Friday, March 13, 2009

Reflections On Protest

At the protests I go to I rarely take part anymore and instead I usually take photos or talk to people I know. Its not that I doubt the urgency of the causes we fight for, the vital need to take action like never before or the conviction of everyone on the march or picket. Its just I find our actions unbearably depressing, as the world burns all we can do is march down to the US consulate for the tenth time this year. Most of the time even the cops are bored. Members of the self styled riot squad chat amongst themselves and stroll down the street beside the marchers.

While we are getting hot and angry working up a good self righteous sweat most of the public walking down the street are either bemused or confused by our action. Most simply snap a photo on their cellphone to show to the family later and turn to their friends puzzled as they try and work out exactly what we are protesting about. The hundred or so angry people escorted by police move in a revolutionary bubble down queen street leaving little wake behind them and eventually dispersing to the pub to swap stories about that march when the flag got lowered at the US embassy.

Our pickets and smaller protests seem to offer a better chance to engage the public but the story is the same, a small microcosm of misfits amidst a swirl of shoppers. When a member of the public does come over to talk to us most of us tense up expecting a verbal barrage and are shocked when word trickles over that someone actually supports us.

We seem to be stuck repeating these tiresome actions over and over again knowing that the best possible outcome of our march is 40 seconds of critical coverage on the six o clock news and only then if one of us decides to punch a cop. Most of the time we simply go home and check indymedia to see photos of ourselves and to read an over inflated account of our protest.

I know this is a dark picture of our protests that I have portrayed but its only because I feel stuck. I was still a teenager when queen street filled with 30,000 people marching against the release of Genetically Modified organisms into the New Zealand countryside. I remember standing at the top of queen st and looking down to see it completely filled with people literally as far as the eye can see. We had widespread public support across the entire country, this was a domestic issue not some war in a third world nation or some US backed regime massacring an indigenous minority. Despite all this we lost the GE battle, whilst we aren’t yet growing GE crops in Aotearoa field trials of GE crops are becoming widespread. That movement melted away and despite a lot of training and a lot of work most of the people involved seem to have disappeared.

So as the world economic system is crumbling and tent cities are springing up I’m left wracking my brains as to how to make our opposition to the current system felt. And more than making our opposition felt how do we build a counter culture that rejects individualist capitalism. Surely marching and protests should come from a body of people opposed to the current system rather than being our way we try and build and opposition.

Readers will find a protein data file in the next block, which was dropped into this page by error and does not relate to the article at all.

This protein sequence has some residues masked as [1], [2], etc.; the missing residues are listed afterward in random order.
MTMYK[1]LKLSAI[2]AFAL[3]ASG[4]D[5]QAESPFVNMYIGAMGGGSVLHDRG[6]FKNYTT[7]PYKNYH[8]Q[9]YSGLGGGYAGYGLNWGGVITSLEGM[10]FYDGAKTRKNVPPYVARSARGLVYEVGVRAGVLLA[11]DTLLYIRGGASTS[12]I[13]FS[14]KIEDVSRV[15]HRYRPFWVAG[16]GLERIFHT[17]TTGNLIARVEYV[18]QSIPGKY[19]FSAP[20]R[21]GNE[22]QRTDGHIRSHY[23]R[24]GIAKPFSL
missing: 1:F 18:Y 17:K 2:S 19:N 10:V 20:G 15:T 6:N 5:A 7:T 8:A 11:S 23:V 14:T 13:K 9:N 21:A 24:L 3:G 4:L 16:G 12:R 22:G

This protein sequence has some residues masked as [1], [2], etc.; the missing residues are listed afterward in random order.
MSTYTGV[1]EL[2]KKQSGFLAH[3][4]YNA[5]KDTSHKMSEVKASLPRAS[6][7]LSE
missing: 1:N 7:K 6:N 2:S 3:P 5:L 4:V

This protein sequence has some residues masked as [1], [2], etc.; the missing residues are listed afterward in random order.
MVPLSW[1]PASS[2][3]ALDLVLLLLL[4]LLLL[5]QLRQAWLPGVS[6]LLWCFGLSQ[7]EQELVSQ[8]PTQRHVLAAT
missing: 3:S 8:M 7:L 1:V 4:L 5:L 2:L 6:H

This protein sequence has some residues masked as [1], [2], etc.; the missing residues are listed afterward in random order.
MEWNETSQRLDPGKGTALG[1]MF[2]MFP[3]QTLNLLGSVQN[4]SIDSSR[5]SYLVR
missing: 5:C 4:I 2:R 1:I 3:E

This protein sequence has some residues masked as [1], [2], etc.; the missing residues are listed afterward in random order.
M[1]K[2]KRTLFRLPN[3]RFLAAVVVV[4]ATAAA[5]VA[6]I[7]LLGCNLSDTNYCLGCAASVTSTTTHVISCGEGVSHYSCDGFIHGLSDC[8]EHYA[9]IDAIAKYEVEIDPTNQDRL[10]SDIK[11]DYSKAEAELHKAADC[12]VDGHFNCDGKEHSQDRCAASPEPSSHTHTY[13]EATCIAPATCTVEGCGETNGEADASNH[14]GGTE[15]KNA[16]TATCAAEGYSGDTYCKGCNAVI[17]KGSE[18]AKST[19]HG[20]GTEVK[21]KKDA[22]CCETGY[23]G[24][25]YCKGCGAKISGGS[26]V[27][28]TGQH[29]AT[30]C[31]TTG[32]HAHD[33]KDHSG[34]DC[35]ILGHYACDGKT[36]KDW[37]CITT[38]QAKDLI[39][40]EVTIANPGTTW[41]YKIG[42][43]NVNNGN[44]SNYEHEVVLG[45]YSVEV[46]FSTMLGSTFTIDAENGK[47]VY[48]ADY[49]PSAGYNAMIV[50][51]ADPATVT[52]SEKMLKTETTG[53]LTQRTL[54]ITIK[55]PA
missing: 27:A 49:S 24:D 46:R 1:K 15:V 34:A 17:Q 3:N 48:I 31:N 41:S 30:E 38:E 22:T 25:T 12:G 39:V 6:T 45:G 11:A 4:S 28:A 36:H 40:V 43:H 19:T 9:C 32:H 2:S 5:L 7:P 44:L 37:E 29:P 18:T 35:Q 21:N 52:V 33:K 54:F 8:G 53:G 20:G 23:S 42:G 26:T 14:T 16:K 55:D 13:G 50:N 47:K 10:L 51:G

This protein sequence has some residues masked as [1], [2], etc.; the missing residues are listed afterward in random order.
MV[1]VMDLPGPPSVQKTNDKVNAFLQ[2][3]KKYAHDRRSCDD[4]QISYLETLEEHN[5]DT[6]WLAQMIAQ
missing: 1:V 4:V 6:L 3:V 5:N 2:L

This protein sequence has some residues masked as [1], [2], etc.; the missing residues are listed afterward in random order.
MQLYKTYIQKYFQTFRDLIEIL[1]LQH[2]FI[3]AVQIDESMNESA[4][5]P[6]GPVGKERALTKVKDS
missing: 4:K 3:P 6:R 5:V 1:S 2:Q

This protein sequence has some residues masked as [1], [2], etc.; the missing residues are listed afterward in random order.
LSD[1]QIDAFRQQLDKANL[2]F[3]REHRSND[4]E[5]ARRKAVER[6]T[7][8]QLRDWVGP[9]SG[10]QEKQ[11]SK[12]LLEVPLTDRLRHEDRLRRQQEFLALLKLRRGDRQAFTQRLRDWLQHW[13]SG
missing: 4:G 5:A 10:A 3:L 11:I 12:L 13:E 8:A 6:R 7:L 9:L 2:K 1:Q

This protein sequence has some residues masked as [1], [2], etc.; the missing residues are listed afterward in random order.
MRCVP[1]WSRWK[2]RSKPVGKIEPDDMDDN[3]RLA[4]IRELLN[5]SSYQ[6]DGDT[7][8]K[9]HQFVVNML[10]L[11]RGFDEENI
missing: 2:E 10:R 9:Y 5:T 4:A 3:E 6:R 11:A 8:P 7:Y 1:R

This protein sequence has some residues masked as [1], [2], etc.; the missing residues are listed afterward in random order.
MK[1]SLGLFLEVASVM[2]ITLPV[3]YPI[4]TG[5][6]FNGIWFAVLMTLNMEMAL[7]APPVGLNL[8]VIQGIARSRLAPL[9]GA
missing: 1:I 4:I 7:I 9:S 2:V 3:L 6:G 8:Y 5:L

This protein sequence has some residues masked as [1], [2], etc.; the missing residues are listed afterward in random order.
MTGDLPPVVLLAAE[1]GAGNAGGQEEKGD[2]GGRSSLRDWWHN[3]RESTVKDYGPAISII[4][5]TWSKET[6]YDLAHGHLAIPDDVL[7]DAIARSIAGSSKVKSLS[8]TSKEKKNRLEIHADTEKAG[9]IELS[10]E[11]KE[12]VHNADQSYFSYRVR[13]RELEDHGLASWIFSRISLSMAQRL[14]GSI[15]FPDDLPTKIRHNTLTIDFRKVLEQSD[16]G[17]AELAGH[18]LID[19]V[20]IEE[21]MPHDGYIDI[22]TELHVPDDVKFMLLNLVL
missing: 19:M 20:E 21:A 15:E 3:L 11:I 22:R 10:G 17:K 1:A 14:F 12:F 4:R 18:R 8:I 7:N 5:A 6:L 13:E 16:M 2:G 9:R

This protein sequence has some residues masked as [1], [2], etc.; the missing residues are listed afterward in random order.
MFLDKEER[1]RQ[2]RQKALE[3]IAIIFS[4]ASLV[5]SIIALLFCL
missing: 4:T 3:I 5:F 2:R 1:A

I’ve got no answers but this is something I’m interested in so I might try and work out what’s going on in other countries to resist the current recession and how they are building and organising.

7 comments:

James said...

Hey Sam,

I guess this reflects the necessity of shifting away from the antagonistic nature of traditional protests to a form that is more inclusive and open to participation to a wider range of people.

The power elite actually prefer that the antagonistic form that traditional protests takes, because 1) it marginalises not only our groups, but our messages in the eyes of mainstream society thus ensuring that the changes that need to be made, won't be regardless how obvious and critical they are and b) they prefer that we vent our well-deserved resentment and anger about the issues at hand and therefore redirects our energy from activities that would otherwise yield substantive and lasting changes that we struggle for.


I've read a book called Do It Yourself: A handbook for changing our world. Amongst the volumious material contained in the book, it contains a chapter entitled, "Cultural Activism" which examines methods of raising awareness of topical issues such as capitalism, climate change, sustainability, social breakdown, environmental degradation and inspiring action in a manner that overcomes the psychological and social barriers that become ingrained in us in this "post-modern" materialistic society in the form of parody (Yes Men, Rebel Clowns), symbolic actions (culture jamming, guerilla theatre) social (Block Parties, inclusive guerilla theatre, concerts, Food Not Bombs, community gardens).


I'd highly recommend the book to everyone in the movement to read and take inspiration from the book and translate their theory and righteous theory into action AS A UNITED FRONT as soon as possible. Perhaps even forming loose alliances with other groups with similar aims and perspectives. For example many churches have a strong social justice bent. I mean after all Jesus was one of the first (intentional) communists after all. I've read several articles in religious publications about the Financial Crisis one of whose critique didn't depart markedly from that of such atheists as Marx and Kropotkin.